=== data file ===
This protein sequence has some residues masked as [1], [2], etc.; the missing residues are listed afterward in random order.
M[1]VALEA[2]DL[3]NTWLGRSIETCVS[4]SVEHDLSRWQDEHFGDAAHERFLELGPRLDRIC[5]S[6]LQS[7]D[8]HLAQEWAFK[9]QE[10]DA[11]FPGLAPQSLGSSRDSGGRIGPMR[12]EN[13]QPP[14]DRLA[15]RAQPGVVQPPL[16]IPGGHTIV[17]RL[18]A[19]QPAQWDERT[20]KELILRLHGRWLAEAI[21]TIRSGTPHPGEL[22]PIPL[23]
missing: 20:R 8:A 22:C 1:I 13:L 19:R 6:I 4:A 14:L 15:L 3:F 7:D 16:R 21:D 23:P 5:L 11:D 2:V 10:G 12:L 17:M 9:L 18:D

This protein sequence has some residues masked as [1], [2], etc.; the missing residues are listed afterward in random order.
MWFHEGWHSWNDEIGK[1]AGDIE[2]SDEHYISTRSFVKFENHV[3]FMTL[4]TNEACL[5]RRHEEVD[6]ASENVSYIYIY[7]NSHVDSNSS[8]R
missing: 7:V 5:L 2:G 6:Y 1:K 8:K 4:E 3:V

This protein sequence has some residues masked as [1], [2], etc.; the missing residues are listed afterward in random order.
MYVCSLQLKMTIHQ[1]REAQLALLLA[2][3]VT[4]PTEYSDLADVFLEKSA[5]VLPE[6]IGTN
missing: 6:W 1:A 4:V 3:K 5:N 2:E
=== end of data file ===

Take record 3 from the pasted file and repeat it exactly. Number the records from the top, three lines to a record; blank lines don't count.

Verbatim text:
This protein sequence has some residues masked as [1], [2], etc.; the missing residues are listed afterward in random order.
MYVCSLQLKMTIHQ[1]REAQLALLLA[2][3]VT[4]PTEYSDLADVFLEKSA[5]VLPE[6]IGTN
missing: 6:W 1:A 4:V 3:K 5:N 2:E